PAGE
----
He couldn’t hide his disappointment. It was apparent he thought I was leaving, possibly for good. It was plausible wasn’t it? If I was capable of cheating, surely I was capable of walking out of my life, my children, everything? Even now, I believe this was the cumulation of a dozen years spent with someone who never, ever really knew anything about me. He knew what I had done and who I had done it with. He knew where we’d been and how often we met. He knew how he was going to tell me and how he was going to pick up the pieces of his life and move on. He knew all these things for months and knew exactly how this scenario was going to play out. The look on his face now proved he didn’t know shit. Nothing would go like he planned. And for the second time that morning, I knew what real happiness was.

You really should…

You really should get married.

Why the hell should I do that?

Because. Just because.  You don’t want to be that crazy cat lady, do you?

I don’t even have any cats.

Not yet.

That was just one of the conversations I had with multitudes of people in my life. Marriage was the answer. To everything.

I hate standing in line at the grocery store.  Like everyone, I think I always chose the slowest line.  But unlike others who hop to other lines at the first sign of a quicker checker or smaller basket, I stay.  This is my line.  I have made my choice.  I have placed my flag on this ship and I will ride it down to the bottom of the ocean if need be.  Solution – Get married.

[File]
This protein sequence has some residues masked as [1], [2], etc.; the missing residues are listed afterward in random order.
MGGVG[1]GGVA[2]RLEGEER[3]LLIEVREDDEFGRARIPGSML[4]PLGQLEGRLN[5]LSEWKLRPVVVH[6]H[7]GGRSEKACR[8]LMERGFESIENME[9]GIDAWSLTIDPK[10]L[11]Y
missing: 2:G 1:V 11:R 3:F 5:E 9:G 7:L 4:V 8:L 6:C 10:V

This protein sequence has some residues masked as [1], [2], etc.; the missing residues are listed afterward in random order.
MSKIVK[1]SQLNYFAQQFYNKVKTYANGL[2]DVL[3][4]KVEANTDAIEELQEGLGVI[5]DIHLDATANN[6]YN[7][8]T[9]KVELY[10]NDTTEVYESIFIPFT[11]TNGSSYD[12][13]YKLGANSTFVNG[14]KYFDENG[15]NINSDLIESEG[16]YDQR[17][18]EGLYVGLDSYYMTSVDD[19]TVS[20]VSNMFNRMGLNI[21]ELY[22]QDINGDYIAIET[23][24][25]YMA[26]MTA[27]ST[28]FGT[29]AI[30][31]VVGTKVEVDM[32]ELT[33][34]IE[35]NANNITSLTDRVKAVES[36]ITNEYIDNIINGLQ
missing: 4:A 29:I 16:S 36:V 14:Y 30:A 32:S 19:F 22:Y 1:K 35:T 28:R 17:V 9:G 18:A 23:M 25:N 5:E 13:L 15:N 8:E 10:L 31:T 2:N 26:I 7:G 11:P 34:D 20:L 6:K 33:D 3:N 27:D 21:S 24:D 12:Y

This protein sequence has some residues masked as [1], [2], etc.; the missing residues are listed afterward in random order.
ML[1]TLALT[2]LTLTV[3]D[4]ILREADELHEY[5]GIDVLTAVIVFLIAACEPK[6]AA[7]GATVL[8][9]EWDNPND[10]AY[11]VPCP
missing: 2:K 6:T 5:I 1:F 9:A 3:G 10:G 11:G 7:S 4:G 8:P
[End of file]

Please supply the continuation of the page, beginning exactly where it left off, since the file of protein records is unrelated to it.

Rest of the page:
My boss keeps hitting on me.  What do I expect.  A single woman, working with all those men.  Of course I’ll get hit on and harassed.  Solution – Get married.  The hole in the ozone layer keeps getting bigger.  Get married.  Being single was responsible for all the woes in my life.  Finding a nice local boy to settle down with will be just the thing to make everything right.  Well alrighty then.  That’s what I did.  I found a nice local boy.  Very nice.  So  nice.  Couldn’t be nicer.  Nicest guy you’ve ever met.  That was the word for him.  And nice he was.  Until he wasn’t.  The house made things better.  A pool, an extra bathroom.  All better.  I still stood in lines at the grocery store.  Maybe I was harassed a little less.  I didn’t even bother keeping up with the ozone layer.  I had a wedding to plan.  That made me happy.  Ribbon colors that matched shoes and sashes and flowers.  Even women who hate weddings can love this shit.  It was euphoric.  I was the center of a swirling whirlwind of baby’s breath, cake samples, new friends and everyone so happy we’d finally found each other.  He was such a nice guy after all.  And I was his beautiful, raven-haired prize for being so patient in waiting for the perfect little lady to come along.  The golden couple toasting champagne flutes from the balcony.  We only needed a retriever to complete the perfect picture to put on the holiday cards.  The wedding day was perfect too.  Only a minor panic attack.  Well, multiple attacks.  For months.  Leading up to day of.  Nothing Valium and champagne couldn’t fix.  BFFs keen to ply me with whatever I needed to glide down that aisle with soulful tears and daddy’s soft kiss.  All to send me off to that life of the happiness that would solve all my problems.  It was a blur of an anti-anxiety-med hugs and champagne sugared kisses.  His goofs and my dazed look didn’t trigger any objections.  Although my mother did whisper to me as she zipped up my dress, “Are you sure?  Really sure?  You can leave now and I will take care of all this.”  Am I sure?  What was she talking about?  My last chance at an emergency exit?  Was she going to boost me out of the bathroom window?  A parachute of lace and satin billowing down the street as I run to catch a passing FedEx truck.  Is she kidding?  Of course I’m not sure. Of course I can’t leave.  This is my line.  This is my ship.  To the bottom of the ocean we go.